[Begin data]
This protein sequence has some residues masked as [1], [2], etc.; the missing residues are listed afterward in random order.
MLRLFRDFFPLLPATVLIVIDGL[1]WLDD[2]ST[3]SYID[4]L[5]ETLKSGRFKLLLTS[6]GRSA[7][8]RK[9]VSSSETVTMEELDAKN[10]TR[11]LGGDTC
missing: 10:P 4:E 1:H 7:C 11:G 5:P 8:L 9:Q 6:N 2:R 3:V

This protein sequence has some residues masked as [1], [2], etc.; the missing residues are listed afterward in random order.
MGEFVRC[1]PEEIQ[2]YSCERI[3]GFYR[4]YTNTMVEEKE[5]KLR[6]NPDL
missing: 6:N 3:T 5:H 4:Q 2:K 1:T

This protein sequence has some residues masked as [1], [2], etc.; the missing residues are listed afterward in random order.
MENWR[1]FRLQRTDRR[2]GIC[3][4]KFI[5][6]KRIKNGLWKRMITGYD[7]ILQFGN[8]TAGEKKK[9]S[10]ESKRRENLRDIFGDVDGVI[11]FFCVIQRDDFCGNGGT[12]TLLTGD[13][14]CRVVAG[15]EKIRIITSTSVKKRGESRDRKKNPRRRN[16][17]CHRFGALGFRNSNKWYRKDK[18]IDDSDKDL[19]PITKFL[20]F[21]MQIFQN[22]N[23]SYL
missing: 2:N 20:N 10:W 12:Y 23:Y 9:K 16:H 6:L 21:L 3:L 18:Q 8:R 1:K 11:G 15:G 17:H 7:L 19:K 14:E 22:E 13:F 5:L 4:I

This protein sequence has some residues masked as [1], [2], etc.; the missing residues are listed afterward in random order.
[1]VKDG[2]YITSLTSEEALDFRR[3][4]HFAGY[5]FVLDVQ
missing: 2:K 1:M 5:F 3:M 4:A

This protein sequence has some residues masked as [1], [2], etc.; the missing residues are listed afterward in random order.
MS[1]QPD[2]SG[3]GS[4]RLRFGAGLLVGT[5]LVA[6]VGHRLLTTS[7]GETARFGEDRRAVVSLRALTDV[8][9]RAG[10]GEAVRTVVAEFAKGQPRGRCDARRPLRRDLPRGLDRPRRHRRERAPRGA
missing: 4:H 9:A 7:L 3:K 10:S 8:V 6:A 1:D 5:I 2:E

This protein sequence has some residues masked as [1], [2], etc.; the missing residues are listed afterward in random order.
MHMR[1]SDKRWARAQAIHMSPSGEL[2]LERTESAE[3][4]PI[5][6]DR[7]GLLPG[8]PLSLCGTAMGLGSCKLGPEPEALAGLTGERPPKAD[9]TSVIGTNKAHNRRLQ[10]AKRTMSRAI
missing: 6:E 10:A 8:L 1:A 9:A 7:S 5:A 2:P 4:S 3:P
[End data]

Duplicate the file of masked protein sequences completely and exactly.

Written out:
This protein sequence has some residues masked as [1], [2], etc.; the missing residues are listed afterward in random order.
MLRLFRDFFPLLPATVLIVIDGL[1]WLDD[2]ST[3]SYID[4]L[5]ETLKSGRFKLLLTS[6]GRSA[7][8]RK[9]VSSSETVTMEELDAKN[10]TR[11]LGGDTC
missing: 10:P 4:E 1:H 7:C 11:G 5:P 8:L 9:Q 6:N 2:R 3:V

This protein sequence has some residues masked as [1], [2], etc.; the missing residues are listed afterward in random order.
MGEFVRC[1]PEEIQ[2]YSCERI[3]GFYR[4]YTNTMVEEKE[5]KLR[6]NPDL
missing: 6:N 3:T 5:H 4:Q 2:K 1:T

This protein sequence has some residues masked as [1], [2], etc.; the missing residues are listed afterward in random order.
MENWR[1]FRLQRTDRR[2]GIC[3][4]KFI[5][6]KRIKNGLWKRMITGYD[7]ILQFGN[8]TAGEKKK[9]S[10]ESKRRENLRDIFGDVDGVI[11]FFCVIQRDDFCGNGGT[12]TLLTGD[13][14]CRVVAG[15]EKIRIITSTSVKKRGESRDRKKNPRRRN[16][17]CHRFGALGFRNSNKWYRKDK[18]IDDSDKDL[19]PITKFL[20]F[21]MQIFQN[22]N[23]SYL
missing: 2:N 20:N 10:W 12:Y 23:Y 9:K 16:H 6:L 21:L 3:L 18:Q 8:R 1:K 11:G 15:G 17:H 7:L 19:K 14:E 22:E 13:F 5:L 4:I

This protein sequence has some residues masked as [1], [2], etc.; the missing residues are listed afterward in random order.
[1]VKDG[2]YITSLTSEEALDFRR[3][4]HFAGY[5]FVLDVQ
missing: 2:K 1:M 5:F 3:M 4:A

This protein sequence has some residues masked as [1], [2], etc.; the missing residues are listed afterward in random order.
MS[1]QPD[2]SG[3]GS[4]RLRFGAGLLVGT[5]LVA[6]VGHRLLTTS[7]GETARFGEDRRAVVSLRALTDV[8][9]RAG[10]GEAVRTVVAEFAKGQPRGRCDARRPLRRDLPRGLDRPRRHRRERAPRGA
missing: 4:H 9:A 7:L 3:K 10:S 8:V 6:A 1:D 5:I 2:E

This protein sequence has some residues masked as [1], [2], etc.; the missing residues are listed afterward in random order.
MHMR[1]SDKRWARAQAIHMSPSGEL[2]LERTESAE[3][4]PI[5][6]DR[7]GLLPG[8]PLSLCGTAMGLGSCKLGPEPEALAGLTGERPPKAD[9]TSVIGTNKAHNRRLQ[10]AKRTMSRAI
missing: 6:E 10:A 8:L 1:A 9:A 7:S 5:A 2:P 4:S 3:P